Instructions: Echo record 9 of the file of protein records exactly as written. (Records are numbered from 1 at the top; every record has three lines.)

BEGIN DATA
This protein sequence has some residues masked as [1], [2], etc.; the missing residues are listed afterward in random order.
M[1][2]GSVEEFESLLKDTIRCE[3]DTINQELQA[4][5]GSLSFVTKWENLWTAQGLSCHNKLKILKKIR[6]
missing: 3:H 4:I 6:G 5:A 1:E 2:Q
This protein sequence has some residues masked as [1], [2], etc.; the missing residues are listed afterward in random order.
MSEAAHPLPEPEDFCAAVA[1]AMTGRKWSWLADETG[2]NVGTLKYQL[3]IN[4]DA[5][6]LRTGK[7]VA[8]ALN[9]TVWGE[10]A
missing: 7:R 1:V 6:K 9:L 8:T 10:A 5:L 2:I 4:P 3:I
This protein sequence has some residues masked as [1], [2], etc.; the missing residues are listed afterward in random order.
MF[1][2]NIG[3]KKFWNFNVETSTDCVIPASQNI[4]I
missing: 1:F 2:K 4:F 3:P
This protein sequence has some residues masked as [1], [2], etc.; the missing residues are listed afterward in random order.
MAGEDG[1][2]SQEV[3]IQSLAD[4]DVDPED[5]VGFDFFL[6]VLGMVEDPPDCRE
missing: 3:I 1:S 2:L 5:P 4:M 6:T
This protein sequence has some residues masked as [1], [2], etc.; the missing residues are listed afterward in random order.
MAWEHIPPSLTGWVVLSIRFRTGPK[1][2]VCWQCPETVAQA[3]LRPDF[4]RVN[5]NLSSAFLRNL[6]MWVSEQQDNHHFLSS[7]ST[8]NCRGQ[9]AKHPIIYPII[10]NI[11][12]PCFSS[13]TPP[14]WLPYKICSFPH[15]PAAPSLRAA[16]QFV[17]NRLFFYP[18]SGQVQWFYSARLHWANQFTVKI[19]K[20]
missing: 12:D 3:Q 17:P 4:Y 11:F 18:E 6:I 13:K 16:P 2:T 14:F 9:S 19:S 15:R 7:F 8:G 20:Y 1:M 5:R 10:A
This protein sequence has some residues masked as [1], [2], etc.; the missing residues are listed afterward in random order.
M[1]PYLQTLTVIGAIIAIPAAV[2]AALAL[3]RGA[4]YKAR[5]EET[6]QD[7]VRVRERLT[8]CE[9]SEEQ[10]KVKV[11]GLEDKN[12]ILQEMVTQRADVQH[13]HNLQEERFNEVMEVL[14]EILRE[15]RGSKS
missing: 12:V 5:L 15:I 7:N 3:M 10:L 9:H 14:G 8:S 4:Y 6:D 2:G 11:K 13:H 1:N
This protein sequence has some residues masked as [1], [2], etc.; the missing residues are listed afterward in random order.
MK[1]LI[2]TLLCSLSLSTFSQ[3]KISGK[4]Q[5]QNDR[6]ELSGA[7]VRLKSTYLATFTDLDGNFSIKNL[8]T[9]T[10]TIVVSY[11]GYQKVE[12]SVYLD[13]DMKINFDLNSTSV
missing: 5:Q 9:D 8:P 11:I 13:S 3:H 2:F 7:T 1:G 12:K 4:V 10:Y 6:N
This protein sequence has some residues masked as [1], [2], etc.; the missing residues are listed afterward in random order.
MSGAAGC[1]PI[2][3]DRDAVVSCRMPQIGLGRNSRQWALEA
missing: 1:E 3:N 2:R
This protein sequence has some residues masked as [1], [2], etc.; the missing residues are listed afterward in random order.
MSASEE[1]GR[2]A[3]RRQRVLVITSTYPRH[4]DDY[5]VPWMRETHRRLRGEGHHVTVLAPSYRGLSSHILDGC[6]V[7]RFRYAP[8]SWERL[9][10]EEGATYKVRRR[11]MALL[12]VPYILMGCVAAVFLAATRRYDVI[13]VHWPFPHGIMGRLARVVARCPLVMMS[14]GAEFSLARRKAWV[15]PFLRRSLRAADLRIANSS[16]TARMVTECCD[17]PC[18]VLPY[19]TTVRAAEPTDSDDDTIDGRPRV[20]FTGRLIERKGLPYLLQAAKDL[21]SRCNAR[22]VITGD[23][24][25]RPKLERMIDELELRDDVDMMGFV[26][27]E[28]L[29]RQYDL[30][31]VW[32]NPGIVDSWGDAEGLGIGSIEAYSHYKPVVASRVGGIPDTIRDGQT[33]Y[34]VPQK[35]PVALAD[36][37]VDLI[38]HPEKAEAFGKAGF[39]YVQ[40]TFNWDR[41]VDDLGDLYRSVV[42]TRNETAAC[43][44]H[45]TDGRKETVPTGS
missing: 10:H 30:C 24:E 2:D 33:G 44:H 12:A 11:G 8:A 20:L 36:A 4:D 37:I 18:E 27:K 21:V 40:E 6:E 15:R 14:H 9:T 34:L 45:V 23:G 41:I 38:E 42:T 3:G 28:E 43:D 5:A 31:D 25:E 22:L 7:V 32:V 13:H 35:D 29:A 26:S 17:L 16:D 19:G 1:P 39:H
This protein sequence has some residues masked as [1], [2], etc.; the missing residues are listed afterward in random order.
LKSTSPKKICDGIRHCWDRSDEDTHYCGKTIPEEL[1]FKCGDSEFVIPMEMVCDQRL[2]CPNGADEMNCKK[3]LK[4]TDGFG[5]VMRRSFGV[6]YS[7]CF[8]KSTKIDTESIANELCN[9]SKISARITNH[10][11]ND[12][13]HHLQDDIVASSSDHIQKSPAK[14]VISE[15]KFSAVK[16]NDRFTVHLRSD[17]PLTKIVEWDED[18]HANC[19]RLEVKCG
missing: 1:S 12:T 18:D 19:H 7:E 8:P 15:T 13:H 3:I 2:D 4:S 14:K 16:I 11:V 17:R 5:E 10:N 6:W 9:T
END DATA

This protein sequence has some residues masked as [1], [2], etc.; the missing residues are listed afterward in random order.
MSASEE[1]GR[2]A[3]RRQRVLVITSTYPRH[4]DDY[5]VPWMRETHRRLRGEGHHVTVLAPSYRGLSSHILDGC[6]V[7]RFRYAP[8]SWERL[9][10]EEGATYKVRRR[11]MALL[12]VPYILMGCVAAVFLAATRRYDVI[13]VHWPFPHGIMGRLARVVARCPLVMMS[14]GAEFSLARRKAWV[15]PFLRRSLRAADLRIANSS[16]TARMVTECCD[17]PC[18]VLPY[19]TTVRAAEPTDSDDDTIDGRPRV[20]FTGRLIERKGLPYLLQAAKDL[21]SRCNAR[22]VITGD[23][24][25]RPKLERMIDELELRDDVDMMGFV[26][27]E[28]L[29]RQYDL[30][31]VW[32]NPGIVDSWGDAEGLGIGSIEAYSHYKPVVASRVGGIPDTIRDGQT[33]Y[34]VPQK[35]PVALAD[36][37]VDLI[38]HPEKAEAFGKAGF[39]YVQ[40]TFNWDR[41]VDDLGDLYRSVV[42]TRNETAAC[43][44]H[45]TDGRKETVPTGS
missing: 10:H 30:C 24:E 2:D 33:G 44:H 12:A 11:G 8:A 20:L 36:A 4:D 37:I 18:E 27:K 21:V 40:E 6:E 15:R 14:H 9:T 34:L 45:V 23:G 41:I 38:E 42:T 3:G 28:E 43:D 5:A 31:D 25:E 22:L 7:V 32:V 13:H 35:D 29:A 26:S 17:L 16:D 19:G 1:P 39:H